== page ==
by Joe Kirkpatrick
Recently, the City of Cleveland has announced they have a budget shortfall due to decreased sales tax collections so they are proposing a property tax increase. Two years ago, City of Cleveland voters were conned into a sales tax increase by the city school board by using that old heart tugging line "it's for our children." The city council told us at that time a sales tax increase would not only fund an $8 million science wing at Cleveland High School, but take care of other budget shortfalls as well.
Well, two years later, here they are with their hand out wanting a property tax increase. The reason? Sales tax collections have fallen during the recession. Duh! We were in a recession when they voted in a sales tax increase. At that time, we were not as effected as other parts of the country, but I, for one, was not naive enough to think we would be the only place in the nation that would not eventually be hit economically.
Below is a copy of an article I published in 2009, which contained a letter I had written which was read before the council before they voted for a sales tax referendum:
So, everyone but me wants a TAX INCREASE?
By Joe Kirkpatrick
Evidently, everyone in the city is for a tax increase but me. The proposed tax increase has been the subject of many articles in both The Cleveland Daily Banner as well as the Chattanooga Times Free Press. The city council held two council meetings concerning a proposed tax increase, and not one person was there to offer any objections. However, I did write the letter below stating my opposition, but the council still voted 6-1 to proceed with a referendum for an increase in the sales tax.
December 4, 2008
Dear City Councilmen and Mayor:
Due to my work schedule, I was unable to attend the recent council meeting where the proposed sales tax referendum was passed on the first reading.
I realize this referendum is not a vote to increase or not to increase sales taxes, but rather to have the voters decide between a sales tax increase or a property tax increase. It is my understanding no matter which tax is increased, a significant portion of the increase will go toward the construction of a multi-million dollar science wing at Cleveland High School.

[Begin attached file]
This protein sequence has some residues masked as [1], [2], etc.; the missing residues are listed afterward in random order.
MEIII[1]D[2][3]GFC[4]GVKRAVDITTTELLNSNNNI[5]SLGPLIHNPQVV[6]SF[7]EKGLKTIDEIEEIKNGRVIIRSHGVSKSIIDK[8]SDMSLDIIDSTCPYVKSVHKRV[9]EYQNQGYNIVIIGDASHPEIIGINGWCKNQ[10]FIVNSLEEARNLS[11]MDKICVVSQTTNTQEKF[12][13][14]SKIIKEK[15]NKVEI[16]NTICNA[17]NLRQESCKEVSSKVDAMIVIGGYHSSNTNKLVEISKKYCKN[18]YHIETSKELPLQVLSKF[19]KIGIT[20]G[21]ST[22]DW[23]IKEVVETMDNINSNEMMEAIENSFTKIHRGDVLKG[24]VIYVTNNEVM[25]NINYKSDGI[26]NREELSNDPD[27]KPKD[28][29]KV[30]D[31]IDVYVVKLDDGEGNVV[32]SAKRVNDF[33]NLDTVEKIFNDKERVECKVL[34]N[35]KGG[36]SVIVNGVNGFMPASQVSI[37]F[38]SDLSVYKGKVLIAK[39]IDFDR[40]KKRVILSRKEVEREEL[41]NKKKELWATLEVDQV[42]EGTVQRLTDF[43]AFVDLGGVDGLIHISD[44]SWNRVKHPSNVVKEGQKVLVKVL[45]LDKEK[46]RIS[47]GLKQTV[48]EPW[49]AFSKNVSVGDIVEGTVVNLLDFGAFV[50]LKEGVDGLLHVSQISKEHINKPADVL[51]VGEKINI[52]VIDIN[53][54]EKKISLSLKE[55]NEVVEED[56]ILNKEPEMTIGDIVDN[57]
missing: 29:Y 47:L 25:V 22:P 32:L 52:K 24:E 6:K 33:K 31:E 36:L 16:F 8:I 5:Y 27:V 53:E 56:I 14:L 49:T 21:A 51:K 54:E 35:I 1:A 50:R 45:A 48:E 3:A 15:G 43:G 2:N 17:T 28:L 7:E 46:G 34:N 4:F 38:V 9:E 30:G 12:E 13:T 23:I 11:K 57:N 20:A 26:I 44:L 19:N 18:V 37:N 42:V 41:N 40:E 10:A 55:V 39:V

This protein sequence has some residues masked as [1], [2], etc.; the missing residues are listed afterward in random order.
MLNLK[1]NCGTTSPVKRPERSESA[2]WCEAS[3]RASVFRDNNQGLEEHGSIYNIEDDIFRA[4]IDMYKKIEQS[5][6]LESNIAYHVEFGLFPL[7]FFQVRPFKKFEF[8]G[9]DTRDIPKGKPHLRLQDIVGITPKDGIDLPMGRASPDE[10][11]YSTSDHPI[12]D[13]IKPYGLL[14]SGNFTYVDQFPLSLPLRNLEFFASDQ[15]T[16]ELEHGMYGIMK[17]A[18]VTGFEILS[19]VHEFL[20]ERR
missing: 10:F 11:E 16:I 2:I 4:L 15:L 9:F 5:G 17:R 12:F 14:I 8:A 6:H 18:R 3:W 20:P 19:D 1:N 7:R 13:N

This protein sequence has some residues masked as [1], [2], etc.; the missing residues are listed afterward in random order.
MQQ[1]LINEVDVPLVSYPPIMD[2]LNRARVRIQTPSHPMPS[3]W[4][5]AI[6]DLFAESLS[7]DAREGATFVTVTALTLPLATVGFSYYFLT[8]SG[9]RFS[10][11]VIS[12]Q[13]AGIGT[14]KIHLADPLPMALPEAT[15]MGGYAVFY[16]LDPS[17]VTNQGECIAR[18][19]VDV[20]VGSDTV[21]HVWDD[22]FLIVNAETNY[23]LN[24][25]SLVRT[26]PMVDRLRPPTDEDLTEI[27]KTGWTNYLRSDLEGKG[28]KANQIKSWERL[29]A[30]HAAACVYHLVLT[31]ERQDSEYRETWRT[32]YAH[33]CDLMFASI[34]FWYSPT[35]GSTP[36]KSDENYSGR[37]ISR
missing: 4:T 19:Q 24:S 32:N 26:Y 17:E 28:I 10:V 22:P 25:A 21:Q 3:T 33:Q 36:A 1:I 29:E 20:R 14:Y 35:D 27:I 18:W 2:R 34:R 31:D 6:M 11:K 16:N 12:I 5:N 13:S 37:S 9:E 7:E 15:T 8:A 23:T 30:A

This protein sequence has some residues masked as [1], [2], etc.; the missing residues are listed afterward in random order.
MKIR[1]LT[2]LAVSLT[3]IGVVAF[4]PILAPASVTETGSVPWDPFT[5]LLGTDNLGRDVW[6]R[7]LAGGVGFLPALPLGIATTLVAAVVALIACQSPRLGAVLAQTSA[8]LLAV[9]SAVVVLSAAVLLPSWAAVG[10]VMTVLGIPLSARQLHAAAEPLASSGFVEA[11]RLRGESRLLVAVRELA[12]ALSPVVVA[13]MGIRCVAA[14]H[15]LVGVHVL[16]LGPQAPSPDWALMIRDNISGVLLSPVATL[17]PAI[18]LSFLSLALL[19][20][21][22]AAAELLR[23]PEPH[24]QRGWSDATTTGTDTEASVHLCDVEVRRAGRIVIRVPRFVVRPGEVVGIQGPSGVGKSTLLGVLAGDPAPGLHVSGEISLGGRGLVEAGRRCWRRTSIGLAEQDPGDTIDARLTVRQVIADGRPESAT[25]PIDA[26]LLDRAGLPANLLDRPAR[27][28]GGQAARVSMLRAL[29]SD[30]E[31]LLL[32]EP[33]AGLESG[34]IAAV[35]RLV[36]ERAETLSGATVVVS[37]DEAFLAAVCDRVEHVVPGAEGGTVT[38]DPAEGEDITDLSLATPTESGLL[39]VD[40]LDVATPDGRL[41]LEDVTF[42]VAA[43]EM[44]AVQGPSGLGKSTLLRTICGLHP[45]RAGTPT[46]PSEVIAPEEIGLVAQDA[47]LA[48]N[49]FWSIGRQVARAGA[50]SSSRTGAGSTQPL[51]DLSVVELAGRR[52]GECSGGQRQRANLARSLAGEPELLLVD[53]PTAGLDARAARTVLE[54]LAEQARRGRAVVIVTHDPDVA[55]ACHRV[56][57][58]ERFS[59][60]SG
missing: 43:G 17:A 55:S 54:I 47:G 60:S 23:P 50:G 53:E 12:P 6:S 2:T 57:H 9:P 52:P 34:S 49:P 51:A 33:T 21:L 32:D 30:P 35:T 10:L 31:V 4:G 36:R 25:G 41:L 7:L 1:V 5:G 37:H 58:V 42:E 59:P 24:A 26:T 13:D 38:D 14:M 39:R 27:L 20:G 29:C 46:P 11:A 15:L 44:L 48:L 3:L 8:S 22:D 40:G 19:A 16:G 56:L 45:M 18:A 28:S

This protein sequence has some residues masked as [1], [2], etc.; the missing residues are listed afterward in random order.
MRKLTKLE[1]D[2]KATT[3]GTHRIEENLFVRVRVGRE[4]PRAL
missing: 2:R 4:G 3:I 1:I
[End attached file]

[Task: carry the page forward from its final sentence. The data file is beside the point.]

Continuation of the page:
Normally, in a good economy, I could agree at least somewhat with your thinking. However, I usually read three newspapers a day and the following are all titles of a few of the stories published in those papers on December 2nd, 3rd, and 4th:
1 in 6 Tennesseans now receive food stamps; UTC slices $700,000 to offset shortfall; Recession deepens, reports indicate Thomas Nelson lays off 55 staff;
Volkswagen might close for three weeks due to weaker demand;
Aggressive bank job cuts expected; Manufacturing index drops to 26-year low;
State officials say food stamp use increased 9.5% from January to October;
UT may cut athletic programs at UT-Chattanooga and UT-Martin to save money; UT orders thermostats lowered to save money; Bredesen vows no new tax; Abitibi Bowater shutting down two machines at Calhoun; Tennessee sales tax growth rate is the worst since 1961 and . . . . .
School board wants science wing started sooner.
In schools, teachers often give students a group of words or phrases. All of them will have a similar meaning with the exception of one, and the student picks out the one that doesn't match. What story line above clearly does not match all of the others?
We are in a recession, and most reputable economist's project we will continue to be in one for a minimum of eighteen months, and it could possibly last for five years or more. I, as probably you, can afford a tax increase. Unfortunately, most families you represent are not as fortunate, and have had to make cutbacks in their lives. Even worse, many have lost their job, home, car, or other possessions as well. If economic predictions are true, it will get much worse before it gets better.
I urge you to do as Governor Bredesen has done for the people of Tennessee and show a measure of good faith to the citizens you represent. You can do this by instituting measures of conservation, cut backs, and project delays before you continue to move forward with any type of tax increase at this time. Only after these measures have been implemented should a tax increase be considered. After that, if taxes must be increased, I urge you to use them to build reserves, instead of spending on new projects until our country's economy stabilizes.
An article in this past weeks Chattanooga Times Free Press, Cleveland City Manager Janice Casteel stated an increase in the sales tax is needed for budget shortfall which has been created by declining sales tax collections.
Does this mean if we vote for a sales tax increase, and in 2009, 2010 or 2011, the council decides to go ahead with the proposed science wing, we could possibly end up with both a sales and property tax increase if sales tax revenue continues to fall? As I stated in my letter above, I would rather not have a tax increase. However, I would not oppose the sales tax increase as long as the Cleveland City Council will commit to using it to build reserves, and will not use any of it to fund anything that requires spending of new capital until the current recession is over. The only exception should be the $1 million committed by the city in 2010 to move 500 jobs here for Maytag. However, in in light of the current economic climate, that could very easily fail to materialize.
If you would like to voice your opinion, either for or against, you can email the city council: council@cityofclevelandTN.com
Joe Kirkpatrick can be contacted at: firstname.lastname@example.org